Riding into Florence, half an hour from camp, the first impression was that it was just another city, nothing particularly special or charming or new. That was, until we dug deeper. We parked the bike with a row a scooters on the edge of town, where the cobblestones started becoming more frequent and the roads narrower. We were a short stroll from a Trattoria we were keen to try out, and headed straight there, winding between tall imposing buildings and staring up at the churches and reliefs that called to us from the end of every second alley.
After a minor hunt, we found the trattoria, Fratellini’s I think it was. It was easy to miss – the tiny shop had about a foot between front step and counter, and just enough space behind said counter to allow the two men working there to occasionally take a breathe. The menu was posted to the side - all sandwiches were 2.50 and there were easily 20 or 30 varieties to choose from. Courts had goats cheese, Tuscan salami and fennel while I had salami and artichoke. We added a 1.50 glass of wine to our order and joined the small crowd of old Italian men and curious tourists that paused outside to eat, leaving their wine glasses on specially sized shelves to either side of the stall.
Beyond our sandwich stop, we wandred the old streets laden with modern shops, and found ourselves amongst a sea of slow paced walking tours again. When you start seeing fake flowers bobbing in the crowd, you know you’re getting close to a must-see. If ever there was one, it was the Duomo. Only days after the breathtaking Pantheon in Rome, the Duomo in Florence was incredible, an easy rival to every piece of architecture we had seen thus far. Of course as with everything else featured in any guide book ever, there was a massive queue to go in, so we happily snapped photos of other tourists happily snapping photos in front of the cathedral, wandered around the outside and then proceeded to get ourselves lost, as we do in most cities.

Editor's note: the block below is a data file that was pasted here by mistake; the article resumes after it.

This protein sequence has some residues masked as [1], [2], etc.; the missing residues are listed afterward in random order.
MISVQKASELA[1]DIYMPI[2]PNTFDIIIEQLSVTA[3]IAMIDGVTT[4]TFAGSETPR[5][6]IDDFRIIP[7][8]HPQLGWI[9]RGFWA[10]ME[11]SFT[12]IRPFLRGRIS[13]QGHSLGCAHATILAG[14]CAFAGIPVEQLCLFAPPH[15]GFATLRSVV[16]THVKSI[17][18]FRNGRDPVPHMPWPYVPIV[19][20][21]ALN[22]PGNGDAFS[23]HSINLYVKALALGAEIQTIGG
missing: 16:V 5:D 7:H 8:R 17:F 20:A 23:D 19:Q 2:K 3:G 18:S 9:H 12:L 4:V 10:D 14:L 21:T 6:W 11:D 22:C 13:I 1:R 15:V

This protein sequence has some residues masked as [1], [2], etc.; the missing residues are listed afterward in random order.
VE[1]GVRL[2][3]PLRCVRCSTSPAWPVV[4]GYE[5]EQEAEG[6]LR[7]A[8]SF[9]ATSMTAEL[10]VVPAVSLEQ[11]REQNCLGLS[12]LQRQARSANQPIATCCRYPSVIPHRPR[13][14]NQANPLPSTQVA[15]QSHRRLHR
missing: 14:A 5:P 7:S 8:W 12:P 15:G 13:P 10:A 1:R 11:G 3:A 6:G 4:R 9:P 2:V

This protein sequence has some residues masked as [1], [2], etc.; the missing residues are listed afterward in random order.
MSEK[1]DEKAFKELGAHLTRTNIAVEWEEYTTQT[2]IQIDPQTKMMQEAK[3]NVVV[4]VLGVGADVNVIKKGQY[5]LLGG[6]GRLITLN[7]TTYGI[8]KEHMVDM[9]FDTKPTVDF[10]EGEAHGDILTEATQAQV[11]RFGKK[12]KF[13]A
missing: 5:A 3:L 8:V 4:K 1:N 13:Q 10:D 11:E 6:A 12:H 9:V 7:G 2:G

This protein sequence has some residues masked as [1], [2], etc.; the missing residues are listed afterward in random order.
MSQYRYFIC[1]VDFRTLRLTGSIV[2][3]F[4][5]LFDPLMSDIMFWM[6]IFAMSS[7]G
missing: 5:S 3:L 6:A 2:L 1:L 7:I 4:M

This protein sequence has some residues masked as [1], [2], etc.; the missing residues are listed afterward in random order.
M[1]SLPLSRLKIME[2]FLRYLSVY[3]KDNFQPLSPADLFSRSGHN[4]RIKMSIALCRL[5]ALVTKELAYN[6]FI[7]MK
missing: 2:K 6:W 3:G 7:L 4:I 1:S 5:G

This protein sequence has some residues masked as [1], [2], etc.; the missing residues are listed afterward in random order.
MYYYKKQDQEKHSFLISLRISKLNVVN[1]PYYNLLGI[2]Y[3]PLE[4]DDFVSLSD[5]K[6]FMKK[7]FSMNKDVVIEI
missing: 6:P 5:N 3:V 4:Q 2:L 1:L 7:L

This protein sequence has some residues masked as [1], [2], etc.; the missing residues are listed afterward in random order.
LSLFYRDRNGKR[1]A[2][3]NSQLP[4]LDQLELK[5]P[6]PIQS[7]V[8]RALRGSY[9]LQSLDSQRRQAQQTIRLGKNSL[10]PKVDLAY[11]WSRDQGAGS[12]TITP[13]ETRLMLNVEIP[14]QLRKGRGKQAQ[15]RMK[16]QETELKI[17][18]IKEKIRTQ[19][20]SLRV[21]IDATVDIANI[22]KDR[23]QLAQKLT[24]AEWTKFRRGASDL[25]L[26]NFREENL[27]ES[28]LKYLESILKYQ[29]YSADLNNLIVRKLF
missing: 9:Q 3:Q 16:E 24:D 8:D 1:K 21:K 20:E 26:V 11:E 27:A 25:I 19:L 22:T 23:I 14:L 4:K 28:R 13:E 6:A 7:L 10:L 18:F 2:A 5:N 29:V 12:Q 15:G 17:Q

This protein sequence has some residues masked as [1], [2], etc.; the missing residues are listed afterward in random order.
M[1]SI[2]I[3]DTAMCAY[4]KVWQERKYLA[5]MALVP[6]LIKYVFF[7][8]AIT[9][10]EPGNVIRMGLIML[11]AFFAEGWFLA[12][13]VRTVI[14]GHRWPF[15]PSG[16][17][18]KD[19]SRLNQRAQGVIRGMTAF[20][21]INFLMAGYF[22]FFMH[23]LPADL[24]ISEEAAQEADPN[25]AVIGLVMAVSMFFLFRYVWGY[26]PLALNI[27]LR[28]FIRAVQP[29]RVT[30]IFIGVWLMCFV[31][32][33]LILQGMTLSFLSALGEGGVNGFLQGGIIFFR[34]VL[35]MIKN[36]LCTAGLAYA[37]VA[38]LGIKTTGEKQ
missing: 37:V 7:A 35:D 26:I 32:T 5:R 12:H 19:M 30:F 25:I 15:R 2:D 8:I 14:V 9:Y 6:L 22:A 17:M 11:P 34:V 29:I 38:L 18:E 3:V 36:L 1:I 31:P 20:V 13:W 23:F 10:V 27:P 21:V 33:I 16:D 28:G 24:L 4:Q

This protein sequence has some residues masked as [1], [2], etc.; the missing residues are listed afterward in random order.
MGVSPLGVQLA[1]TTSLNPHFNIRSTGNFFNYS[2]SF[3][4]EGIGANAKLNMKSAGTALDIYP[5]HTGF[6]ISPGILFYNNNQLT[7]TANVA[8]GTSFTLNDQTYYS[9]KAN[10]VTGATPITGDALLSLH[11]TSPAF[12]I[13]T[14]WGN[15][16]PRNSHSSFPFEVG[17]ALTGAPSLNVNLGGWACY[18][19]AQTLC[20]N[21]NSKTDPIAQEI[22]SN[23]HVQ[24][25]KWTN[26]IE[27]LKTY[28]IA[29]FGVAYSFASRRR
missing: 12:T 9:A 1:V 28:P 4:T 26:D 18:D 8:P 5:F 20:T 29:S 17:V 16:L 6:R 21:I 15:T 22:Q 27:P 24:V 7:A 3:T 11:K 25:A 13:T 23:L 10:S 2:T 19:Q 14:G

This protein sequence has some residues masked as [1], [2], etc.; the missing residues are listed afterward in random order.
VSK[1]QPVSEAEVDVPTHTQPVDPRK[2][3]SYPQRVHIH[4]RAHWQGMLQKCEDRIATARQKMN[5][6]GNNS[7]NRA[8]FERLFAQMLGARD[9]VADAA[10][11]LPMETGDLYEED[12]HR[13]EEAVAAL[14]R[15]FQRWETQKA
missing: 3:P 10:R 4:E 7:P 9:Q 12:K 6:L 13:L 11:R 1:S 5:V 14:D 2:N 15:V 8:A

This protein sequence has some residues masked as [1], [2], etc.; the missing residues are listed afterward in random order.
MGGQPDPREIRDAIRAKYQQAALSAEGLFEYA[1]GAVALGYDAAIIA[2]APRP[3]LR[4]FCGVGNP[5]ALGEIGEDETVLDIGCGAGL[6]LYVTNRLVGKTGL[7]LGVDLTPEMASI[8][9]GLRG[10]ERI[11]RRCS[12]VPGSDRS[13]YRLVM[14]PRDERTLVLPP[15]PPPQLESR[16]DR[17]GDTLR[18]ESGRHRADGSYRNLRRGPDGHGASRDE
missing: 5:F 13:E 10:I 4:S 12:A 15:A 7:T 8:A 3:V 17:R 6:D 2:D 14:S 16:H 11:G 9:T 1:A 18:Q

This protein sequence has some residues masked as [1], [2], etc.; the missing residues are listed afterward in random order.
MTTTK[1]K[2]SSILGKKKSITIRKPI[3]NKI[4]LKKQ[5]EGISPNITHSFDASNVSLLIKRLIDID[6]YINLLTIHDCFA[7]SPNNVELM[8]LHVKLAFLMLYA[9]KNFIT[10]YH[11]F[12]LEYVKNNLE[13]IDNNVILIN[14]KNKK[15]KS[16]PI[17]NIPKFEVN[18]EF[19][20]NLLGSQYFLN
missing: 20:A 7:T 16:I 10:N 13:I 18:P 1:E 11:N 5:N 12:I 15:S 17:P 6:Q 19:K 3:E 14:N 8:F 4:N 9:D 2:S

We were attempting to use GPS to find the copy of Michaelangelo’s David, which as I understood was right outside the Accademia that houses the original. Instead we found a market that we hadn’t planned on visiting until later, and after deciding to come back to it, eventually found the Accademia. There was no David to be found, just a nondescript museum building with yet another massive queue. We walked right round the outside and did find an empty piazza with plenty of other statues, but David eluded us.
Courts, hater of all things hot and queue-like, even volunteered to stand in the unshaded queue for the Accademia to see the real one. He knew how much I wanted to see it and how often we hadn’t gone inside things to avoid the queue, but I too was hot and sick of walking and I didn’t think the admission fee and queue was worth the one statue I wanted to see.
Instead, we ambled on back to the market near San Lorenzo Church. Most of the market was either leather or scarves, Florence’s two specialities. There were souvenirs aplenty as well and lots of jewellery and we set about shopping for presents to take home and occasionally remembering to get something for ourselves.